"You can just take this and hide it in your pocket."
That is what the pediatric urgent care doctor, whose last name is an ironic synonym for "courageous", told me as she slipped me a card with the name of an over-the-counter remedy for yeast infections written on it.
Erin had been complaining for a day or so about pain down in her *redacted to avoid pervy Google searches that will make me want to throw up*. She’d been making the sign for "ouch" and pointing down there when Emily would change her diaper. Emily suspected either a urinary tract infection or a yeast infection. I deferred to her judgment about it, since I have no idea what either would be like, and I brought Erin to the urgent care at her medical center.
Dr. Courageous, who, as these stories almost always ought to go, looked no older than 23, asked me somewhat embarrassedly what the symptoms were. I explained, and included a blunt description of "discharge". I’m all about putting my daughter’s doctors at ease.
Yes, doc, I’m a father and I can use words like "discharge" and "vag*na" (though not on the blog because of aforementioned pervy searches that I get enough of just by being a dad with a daughter). It’s ok. You can talk to me. I have permission. Here’s a note from my wife: "Dear doctor, my husband has permission to take care of our daughter today. Please feel free to discuss things with him as you would with me or with anyone else who isn’t a man. Thanks."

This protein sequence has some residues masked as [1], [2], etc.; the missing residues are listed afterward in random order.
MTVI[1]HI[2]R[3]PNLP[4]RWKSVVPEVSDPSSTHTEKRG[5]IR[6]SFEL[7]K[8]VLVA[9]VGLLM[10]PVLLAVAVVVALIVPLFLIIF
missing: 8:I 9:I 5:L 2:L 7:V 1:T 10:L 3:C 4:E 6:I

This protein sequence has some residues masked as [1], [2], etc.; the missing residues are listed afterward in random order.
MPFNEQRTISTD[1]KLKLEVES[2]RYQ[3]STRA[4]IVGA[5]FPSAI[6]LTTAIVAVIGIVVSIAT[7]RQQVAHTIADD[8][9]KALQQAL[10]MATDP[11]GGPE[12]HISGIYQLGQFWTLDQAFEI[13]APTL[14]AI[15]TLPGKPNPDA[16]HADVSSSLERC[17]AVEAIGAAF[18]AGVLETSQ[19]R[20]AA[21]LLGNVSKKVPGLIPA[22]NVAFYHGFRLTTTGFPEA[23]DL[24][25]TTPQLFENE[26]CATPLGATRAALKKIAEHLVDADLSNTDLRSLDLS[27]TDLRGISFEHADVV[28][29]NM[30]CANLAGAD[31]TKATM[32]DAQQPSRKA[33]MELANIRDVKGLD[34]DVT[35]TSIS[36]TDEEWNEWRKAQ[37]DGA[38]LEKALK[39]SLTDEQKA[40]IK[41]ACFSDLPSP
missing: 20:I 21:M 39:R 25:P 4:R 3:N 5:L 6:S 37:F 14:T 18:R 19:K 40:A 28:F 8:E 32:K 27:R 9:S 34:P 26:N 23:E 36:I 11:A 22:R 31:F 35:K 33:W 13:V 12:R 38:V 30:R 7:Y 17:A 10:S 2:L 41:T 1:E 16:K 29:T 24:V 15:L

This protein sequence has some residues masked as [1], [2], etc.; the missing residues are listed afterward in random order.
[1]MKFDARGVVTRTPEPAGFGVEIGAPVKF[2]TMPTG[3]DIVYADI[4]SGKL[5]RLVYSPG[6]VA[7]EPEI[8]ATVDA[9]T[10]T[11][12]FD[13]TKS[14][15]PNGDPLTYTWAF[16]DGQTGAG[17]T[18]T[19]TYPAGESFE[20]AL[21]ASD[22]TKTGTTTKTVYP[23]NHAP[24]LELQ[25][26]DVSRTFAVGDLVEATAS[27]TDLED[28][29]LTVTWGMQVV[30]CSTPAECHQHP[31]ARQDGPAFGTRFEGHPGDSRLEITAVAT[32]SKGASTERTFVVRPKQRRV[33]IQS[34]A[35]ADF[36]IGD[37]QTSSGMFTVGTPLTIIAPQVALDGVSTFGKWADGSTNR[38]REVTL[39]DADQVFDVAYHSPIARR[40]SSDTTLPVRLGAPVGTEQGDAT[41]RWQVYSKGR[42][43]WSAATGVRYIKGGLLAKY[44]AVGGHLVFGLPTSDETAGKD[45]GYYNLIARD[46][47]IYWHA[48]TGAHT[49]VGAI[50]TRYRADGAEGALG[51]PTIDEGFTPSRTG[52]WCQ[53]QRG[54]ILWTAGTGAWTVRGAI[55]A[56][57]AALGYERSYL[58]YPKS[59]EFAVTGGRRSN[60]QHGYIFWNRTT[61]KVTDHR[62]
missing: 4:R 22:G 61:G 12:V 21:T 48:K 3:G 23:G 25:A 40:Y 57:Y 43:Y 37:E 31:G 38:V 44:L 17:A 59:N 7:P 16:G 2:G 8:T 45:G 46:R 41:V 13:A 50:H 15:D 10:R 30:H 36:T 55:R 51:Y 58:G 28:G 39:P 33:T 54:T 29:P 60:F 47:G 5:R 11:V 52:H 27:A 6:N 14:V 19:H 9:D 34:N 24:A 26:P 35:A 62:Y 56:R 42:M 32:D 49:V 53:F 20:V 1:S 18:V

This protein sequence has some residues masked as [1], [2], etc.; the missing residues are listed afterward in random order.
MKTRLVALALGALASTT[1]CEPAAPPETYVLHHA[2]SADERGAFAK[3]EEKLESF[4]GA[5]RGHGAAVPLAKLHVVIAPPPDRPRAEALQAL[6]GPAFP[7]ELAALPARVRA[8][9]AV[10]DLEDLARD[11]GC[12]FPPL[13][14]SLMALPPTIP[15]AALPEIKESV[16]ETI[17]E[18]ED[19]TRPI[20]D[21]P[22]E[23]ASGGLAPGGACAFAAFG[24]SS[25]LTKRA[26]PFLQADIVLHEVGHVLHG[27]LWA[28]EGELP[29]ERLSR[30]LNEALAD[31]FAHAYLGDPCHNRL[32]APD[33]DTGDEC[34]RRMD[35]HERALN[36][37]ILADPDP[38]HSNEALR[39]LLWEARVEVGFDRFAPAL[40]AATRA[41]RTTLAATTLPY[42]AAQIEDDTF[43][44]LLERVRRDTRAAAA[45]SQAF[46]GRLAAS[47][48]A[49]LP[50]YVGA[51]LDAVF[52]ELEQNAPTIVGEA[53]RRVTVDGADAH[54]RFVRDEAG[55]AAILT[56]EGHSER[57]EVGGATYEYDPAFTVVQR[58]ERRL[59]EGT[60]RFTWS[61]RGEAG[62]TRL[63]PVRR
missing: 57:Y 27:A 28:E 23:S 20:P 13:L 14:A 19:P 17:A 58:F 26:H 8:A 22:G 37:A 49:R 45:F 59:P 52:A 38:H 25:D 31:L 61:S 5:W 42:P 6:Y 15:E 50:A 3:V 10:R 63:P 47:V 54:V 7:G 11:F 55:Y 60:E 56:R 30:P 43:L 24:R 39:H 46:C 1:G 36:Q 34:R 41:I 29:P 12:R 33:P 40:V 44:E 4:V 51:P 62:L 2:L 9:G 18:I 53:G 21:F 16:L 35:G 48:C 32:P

The doc performed the exam, and concluded somewhat uncertainly that Erin had neither a UTI nor a yeast infection, and I learned a new word:
Vaginitis. I can’t wait for these Google searches.
Vaginitis is a bacterial infection around and within the vaginal canal that can most often result from washing with soapy water in the years before puberty. Or so says the sheet of paper the doctor dug out from another room; I’ll take its word for it.
"So, definitely not a UTI or yeast infection?" I asked her.
"Probably not a UTI, but if she complains of abdomen pain in a couple of days or if her skin looks infected then we’ll check. And it’s probably not a yeast infection, but if it is…."
And that’s when she scribbled "Lotrimin" on a card and put me at my ease by telling me that I could hide the card in my pocket. You know, so none of my guy friends would see it and mock me for needing "Lotrimin".